Because the lessons I learned from this “experiment” were monumental for me. They were probably even more valuable than the payments I would have received. If you can learn even one of these lessons from my experience, it’s worth the time it took me to share this. Here are ten lessons I learned, in no particular order:

Lesson 1:

I learned that I didn’t want to build a business model by offering my clients the option to pay at the end of the program. I realized about halfway through my program that I was de-incentivizing my clients’ brains to succeed. Put another way, I was incentivizing failure.

Think about it this way. If you succeed, you pay. If you fail, you don’t pay. So, it’s almost as if you lose that money by succeeding. But, hey, if this doesn’t work, you don’t have to pay me. The motivational triad tells us that our brains will be more motivated to not pay. Less work, less pain (money), no loss of pleasure.

Lesson 2:

I had other fails along the way, which combined with the epic fail of not getting fully paid, proved that I can fail and still move my business forward.

Lesson 3:

I demonstrated that instead of just thinking about what to do, it really is better to actually do things. Even if I don’t know what I’m doing. Before that, I was thinking more than I was doing, which was not growing my business. I know you’ve heard this before, but keep taking massive action.

Lesson 4:

It me understand that what more experienced coaches had told me was really true: THERE is not better than HERE. There are problems no matter where you are.

Lesson 5:

I proved to myself that I can fill my practice, even though I had no idea what I was doing. News flash: so can you!

Lesson 6:

I can do my business my way and get result. Prior to that, I had a lot of thoughts like, “This is not the right way” or “They would not approve of me changing the circumstance”. It helped me realize that I can try anything and gain something from it. There’s no right way or wrong way to build my business, because it’s my business.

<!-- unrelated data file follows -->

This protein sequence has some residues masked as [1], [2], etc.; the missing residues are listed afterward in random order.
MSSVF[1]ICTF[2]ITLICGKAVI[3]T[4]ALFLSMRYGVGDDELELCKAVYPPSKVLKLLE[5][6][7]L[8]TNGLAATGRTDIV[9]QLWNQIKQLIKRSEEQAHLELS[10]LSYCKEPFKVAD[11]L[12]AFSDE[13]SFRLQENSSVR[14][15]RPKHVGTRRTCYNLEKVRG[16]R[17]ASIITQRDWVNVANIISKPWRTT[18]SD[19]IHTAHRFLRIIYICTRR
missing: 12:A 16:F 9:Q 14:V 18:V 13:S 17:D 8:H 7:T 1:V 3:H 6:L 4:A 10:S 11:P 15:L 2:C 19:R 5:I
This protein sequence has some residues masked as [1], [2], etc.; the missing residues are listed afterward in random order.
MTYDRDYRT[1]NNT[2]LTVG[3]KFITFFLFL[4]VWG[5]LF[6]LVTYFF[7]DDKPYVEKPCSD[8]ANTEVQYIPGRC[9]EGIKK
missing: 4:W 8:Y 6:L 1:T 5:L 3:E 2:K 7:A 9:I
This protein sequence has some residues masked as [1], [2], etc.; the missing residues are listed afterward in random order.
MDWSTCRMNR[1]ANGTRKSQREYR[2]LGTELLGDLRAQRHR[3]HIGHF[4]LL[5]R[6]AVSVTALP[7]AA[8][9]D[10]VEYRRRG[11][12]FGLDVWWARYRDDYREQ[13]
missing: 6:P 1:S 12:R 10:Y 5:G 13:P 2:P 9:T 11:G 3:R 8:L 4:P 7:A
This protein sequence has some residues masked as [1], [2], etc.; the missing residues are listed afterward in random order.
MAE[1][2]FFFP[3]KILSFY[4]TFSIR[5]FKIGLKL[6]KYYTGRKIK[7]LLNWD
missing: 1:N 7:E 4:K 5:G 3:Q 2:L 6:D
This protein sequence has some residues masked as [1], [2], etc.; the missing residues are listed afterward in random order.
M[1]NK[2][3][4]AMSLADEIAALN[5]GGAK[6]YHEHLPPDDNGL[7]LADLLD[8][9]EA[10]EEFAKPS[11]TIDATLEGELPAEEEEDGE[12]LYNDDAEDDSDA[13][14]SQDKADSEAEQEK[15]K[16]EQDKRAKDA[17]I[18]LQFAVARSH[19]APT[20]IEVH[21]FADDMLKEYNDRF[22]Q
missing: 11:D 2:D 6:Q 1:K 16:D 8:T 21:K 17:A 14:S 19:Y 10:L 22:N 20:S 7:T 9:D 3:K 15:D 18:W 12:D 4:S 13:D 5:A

Lesson 7:

I proved that I can figure it out. I learned that what Marie Forleo says is true, “Everything is figureoutable.

Lesson 8:

I have to talk about my business, what I do, how I help. I have to keep sharing the power of coaching, especially when it comes to money. It’s such a touchy topic – who else can people talk about money with?

I can think about my niche and offer all day long, but until I actually talk about it and sell it to someone, I’m not building my business. Which means I’m not helping coaches get past their money drama. Which means they’re not helping people. Which means people are suffering.

Lesson 9:

I learned that I’m capable when it comes to selling. Stripping away the drama around selling, by letting them pay at the end, helped me see that I can sell what I believe in and I can believe in what I’m selling. Especially when what I’m selling is me.

Lesson 10:

Keep moving forward, no matter what. It doesn’t matter if I do it wrong. It doesn’t matter if I fail. It doesn’t even matter if it’s a waste of time. The biggest lesson I learned is that “experiments” move me forward.

All of these lessons came about because I stopped believing the lies about myself, about being an entrepreneur, about making money, about selling my program, and the list could go on and on.

What lies are you believing that are keeping you from building your coaching business?

Let me help you discover the money lies and give you some tips on how to stop believing them. Click below to book your free session:

#DiscoverMoneyLies #YouAreEnough